I DID NOT NOTICE HER WHEN I entered the classroom. My main concern was finding an empty seat. The class was mandatory; my friends teased me about the title of it, Meat and Animal Science. The instructor walked in and explained what was expected of us for the semester. After he was finished with his introduction, the teacher asked us to pair up with another student to become lab partners for the course. Since it was our first day, all the students simply asked whoever was sitting next to them. I became partnered with a farm boy, using his definition, from a little town that had only one stoplight. I thought he was joking, but it turned out he was not. The teacher waited a few moments to get the talking to die down before asking if anyone did not get a partner; one lone hand was raised in the air and it was from a female student. I looked around the room and noticed for the first time that she was the only female; it was just a curious observation on my part. The instructor assigned her to the two students sitting next to her who had teamed up, forming a trio. AS WE PROGRESSED THROUGH THE SEMESTER, there were times my partner and I were stationed near the trio during our lab time. I did not notice at first; but as the weeks passed, I noticed the female student was rarely working alongside her lab partners. My first thought was that she wanted to work alone. The reason being anytime her group had to do a presentation, the two male students would do the talking and fielding of questions. She would nod her head in agreement and would only talk if the instructor or student asked her something directly. As the weeks continued, I paid closer attention to her group, mostly to satisfy my own curiosity. I began to notice she did offer suggestions and advice to her teammates; they would nod their heads and/or mumble something I could not make out. However, based on how they proceeded, I saw the female lab partner would start up her own work on the task. I could only assume her lab partners were ignoring her and doing what they felt was the right thing to do. As far as I could tell the instructor did not notice or, sadly if this was the case, did notice and did not care. I did not know how she made out in the course, but I felt sad that her lab partners treated her with a lack of respect. My feelings for the main character in this film festival winning drama were similar. ON HER QUEST TO REPORT ONLY hard news stories television news reporter Christine Chubbuck, played by Rebecca Hall (The Town, The Gift), constantly came up against roadblocks. Whether it was not being the right type of story or something else; the only thing left was for her to create the story she wanted to report on. With Michael C. Hall (Kill Your Darlings, Dexter-TV) as George, Tracy Letts (Lady Bird, The Post) as Michael, Maria Dizzia (True Story, Rachel Getting Married) as Jean and J. Smith-Cameron (Man on a Ledge, You Can Count on Me) as Peg; this biographical story was based on true events. The key in making this movie work was the cast, led by the amazing Rebecca in her role. Unfamiliar to me, it was because of the cast’s acting skills that kept me involved with the plot. It took a while for me to get a sense of what was going on; but once I did, I enjoyed watching this movie. What surprised me about this picture was the fact not only was I unaware of the story, but also that I could not recall having heard anything about Rebecca’s amazing performance.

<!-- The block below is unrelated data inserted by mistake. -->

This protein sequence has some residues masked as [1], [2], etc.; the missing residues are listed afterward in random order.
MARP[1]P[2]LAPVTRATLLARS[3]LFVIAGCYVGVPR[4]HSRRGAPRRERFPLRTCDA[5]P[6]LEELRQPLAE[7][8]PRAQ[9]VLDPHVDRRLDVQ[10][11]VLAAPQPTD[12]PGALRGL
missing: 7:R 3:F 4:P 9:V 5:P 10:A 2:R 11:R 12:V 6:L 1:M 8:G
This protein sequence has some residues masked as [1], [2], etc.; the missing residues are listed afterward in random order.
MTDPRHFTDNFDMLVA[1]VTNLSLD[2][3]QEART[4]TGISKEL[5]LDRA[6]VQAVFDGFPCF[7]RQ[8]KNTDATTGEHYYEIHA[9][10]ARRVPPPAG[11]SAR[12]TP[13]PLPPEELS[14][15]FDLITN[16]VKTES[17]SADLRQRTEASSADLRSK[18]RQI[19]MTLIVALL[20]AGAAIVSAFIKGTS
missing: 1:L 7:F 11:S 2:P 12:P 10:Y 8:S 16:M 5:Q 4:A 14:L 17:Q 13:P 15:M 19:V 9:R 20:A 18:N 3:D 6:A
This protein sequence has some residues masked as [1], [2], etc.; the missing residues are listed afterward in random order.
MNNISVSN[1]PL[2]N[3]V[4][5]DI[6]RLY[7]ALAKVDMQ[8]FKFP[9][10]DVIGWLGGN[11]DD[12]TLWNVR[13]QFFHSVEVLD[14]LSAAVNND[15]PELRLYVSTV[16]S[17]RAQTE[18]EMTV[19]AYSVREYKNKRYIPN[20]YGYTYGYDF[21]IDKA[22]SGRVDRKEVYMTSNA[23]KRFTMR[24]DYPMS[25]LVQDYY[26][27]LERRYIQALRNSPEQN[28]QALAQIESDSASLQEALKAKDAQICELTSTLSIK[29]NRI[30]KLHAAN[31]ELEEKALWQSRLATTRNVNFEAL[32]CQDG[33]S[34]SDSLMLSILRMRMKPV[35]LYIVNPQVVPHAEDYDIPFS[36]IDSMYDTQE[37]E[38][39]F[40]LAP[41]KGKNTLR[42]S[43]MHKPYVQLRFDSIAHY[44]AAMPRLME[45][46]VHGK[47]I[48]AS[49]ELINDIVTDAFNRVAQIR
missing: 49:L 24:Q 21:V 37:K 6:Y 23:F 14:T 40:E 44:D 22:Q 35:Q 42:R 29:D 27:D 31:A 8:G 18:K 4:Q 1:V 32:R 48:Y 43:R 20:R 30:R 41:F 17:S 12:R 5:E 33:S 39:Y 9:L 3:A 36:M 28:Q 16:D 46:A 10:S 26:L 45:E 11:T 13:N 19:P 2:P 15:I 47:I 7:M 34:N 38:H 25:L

2 ½ stars